Artificial lights at night cause high mortality of seabirds, one of the most endangered groups of birds globally. Fledglings of burrow-nesting seabirds, and to a lesser extent adults, are grounded by lights when they fly at night. We review the current state of knowledge of light attraction, identify information gaps and propose measures to address the problem. Although other avian families such as Alcidae and Anatidae can be involved, the most affected seabirds are petrels and shearwaters: at least 56 species, more than one-third of them (24) threatened, are grounded by lights. Grounded seabirds have been found worldwide, mainly on oceanic islands but also at some continental locations. Petrel breeding grounds confined to formerly uninhabited islands are particularly at risk from ever-growing levels of light pollution due to tourism and urban sprawl. Where it is impractical to ban external lights, rescue programs of grounded birds offer the most immediate and extended mitigation measures to reduce light-induced mortality, saving thousands of birds every year. These programs also provide useful information for seabird management. However, the data typically are fragmentary and often strongly biased so the phenomenon is poorly understood, leading to inaccurate impact estimates. We identified as the most urgent priority actions: 1) estimation of mortality and impact on populations; 2) assessment of threshold light levels and safe distances from light sources; 3) documenting the fate of rescued birds; 4) improvement of rescue campaigns, particularly in terms of increasing recovery rates and level of care; and 5) research on seabird-friendly lights to reduce attraction. More research is necessary to improve our understanding of this human-wildlife conflict and to design effective management and mitigation measures.
Rodríguez A, Holmes ND, Ryan PG, et al. 2017. A global review of seabird mortality caused by land-based artificial lights. Conservation Biology. DOI: 10.1111/cobi.12900
izeThe last 3rd February 2017, Airam Rodríguez presented the oral communication entitled "Is light pollution a barrier in the breeding habitat of seabirds" in the symposium "Current biodiversity conservation challenges" chaired by M.B. García & J. Lahoz‐Monfort within the XIV MEDECOS & XIII AEET meeting. This contribution is co-authorized by A. Rodríguez, B. Rodríguez, and J.J. Negro from Estación Biológica de Doñana (EBD-CSIC) and Grupo de Ornitología e Historia Natural de las Islas Canarias (GOHNIC) and the abstract reads:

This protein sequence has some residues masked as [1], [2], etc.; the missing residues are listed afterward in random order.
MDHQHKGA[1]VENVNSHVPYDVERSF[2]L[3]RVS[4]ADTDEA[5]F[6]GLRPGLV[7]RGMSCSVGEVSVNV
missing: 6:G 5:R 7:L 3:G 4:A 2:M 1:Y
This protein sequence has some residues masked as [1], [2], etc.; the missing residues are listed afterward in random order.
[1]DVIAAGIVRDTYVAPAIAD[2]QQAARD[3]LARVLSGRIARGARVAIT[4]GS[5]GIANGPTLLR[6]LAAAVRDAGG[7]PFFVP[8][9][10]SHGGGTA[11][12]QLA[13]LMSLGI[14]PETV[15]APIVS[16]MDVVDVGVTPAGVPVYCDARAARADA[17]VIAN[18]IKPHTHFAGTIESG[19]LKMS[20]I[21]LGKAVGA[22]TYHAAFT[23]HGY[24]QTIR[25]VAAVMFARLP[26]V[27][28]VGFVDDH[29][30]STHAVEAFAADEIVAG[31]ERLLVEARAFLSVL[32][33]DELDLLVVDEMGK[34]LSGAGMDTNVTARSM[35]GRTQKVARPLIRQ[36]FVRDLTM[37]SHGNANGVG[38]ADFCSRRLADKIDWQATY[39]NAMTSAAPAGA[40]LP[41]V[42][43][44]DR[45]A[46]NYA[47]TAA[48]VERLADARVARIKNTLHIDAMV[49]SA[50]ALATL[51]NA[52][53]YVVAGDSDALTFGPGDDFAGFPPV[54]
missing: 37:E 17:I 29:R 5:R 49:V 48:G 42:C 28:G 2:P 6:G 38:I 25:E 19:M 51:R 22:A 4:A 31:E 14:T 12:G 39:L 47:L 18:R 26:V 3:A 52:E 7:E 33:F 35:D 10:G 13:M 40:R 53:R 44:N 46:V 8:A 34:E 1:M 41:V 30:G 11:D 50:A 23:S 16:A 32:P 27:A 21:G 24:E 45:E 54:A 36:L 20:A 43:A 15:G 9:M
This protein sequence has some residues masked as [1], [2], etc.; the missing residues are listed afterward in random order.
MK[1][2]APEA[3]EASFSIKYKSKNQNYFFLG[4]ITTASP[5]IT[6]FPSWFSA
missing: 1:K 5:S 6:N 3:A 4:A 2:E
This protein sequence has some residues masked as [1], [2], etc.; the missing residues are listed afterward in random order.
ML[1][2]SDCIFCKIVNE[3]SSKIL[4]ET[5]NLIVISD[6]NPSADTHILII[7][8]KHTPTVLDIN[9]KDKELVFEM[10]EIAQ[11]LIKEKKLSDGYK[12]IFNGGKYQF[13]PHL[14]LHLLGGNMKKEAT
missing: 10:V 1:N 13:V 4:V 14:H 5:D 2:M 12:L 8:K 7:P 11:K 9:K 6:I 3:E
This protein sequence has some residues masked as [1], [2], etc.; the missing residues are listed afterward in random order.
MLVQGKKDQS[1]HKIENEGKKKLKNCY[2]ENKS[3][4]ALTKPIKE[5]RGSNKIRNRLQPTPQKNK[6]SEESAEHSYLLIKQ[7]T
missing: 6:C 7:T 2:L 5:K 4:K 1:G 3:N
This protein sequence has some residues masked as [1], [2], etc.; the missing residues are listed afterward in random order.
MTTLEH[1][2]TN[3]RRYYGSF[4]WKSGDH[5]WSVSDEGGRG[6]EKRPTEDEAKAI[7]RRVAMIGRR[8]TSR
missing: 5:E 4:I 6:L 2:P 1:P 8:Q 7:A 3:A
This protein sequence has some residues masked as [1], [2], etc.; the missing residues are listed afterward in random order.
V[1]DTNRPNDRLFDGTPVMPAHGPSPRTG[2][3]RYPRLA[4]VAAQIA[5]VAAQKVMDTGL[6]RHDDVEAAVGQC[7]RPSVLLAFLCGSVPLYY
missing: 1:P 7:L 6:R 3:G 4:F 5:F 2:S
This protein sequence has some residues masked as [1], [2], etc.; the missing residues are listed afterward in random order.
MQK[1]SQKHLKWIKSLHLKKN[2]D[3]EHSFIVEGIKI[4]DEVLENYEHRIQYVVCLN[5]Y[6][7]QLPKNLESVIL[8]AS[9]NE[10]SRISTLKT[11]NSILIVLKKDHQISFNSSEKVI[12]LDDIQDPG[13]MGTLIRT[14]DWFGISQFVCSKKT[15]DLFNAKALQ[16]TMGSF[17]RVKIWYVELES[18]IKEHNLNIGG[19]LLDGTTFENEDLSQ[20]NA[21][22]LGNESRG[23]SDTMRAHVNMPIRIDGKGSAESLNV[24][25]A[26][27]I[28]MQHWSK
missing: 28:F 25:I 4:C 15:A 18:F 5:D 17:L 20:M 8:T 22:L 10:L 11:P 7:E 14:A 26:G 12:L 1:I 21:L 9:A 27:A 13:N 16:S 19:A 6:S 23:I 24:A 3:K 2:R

"Many burrow-nesting seabirds are nocturnal at their breeding colonies, i.e. visit the colonies at night. Petrel and shearwater fledglings are attracted and disorientated by artificial lights at night when they leave the nest and fly for first time towards the sea. If they are ground and not rescued, they have a high probability of perishing. In contrast, adults nesting on inland colonies have to cross over the cities or avoid the lit areas to reach their nests several times during the breeding period. How birds manage that situation may offer useful information to minimise light-induced mortality. Our aim is to study the behaviour of Cory’s shearwaters Calonectris diomedea borelais during the commuting flights (adults) or dispersal (fledglings) to their breeding colonies in relation to spatial distribution of light pollution. We use GPS data-loggers to track birds from several colonies on Tenerife, Canary Islands. Nocturnal satellite imagery is employed to evaluate the spatial distribution of light polluted areas. While fledglings are attracted and grounded in the closest lights to their natal colonies, adults fly over the cities without apparently avoiding artificial lights by using the shortest distance from coastlines to their colonies. Due to high elevation of nesting colonies, return flights were longer than outgoing flights as adults glided from colony to the ocean. Artificial lights do not seem to be a problem for adult shearwaters attending their nesting colonies, but constitute an important barrier for fledglings’ dispersal."
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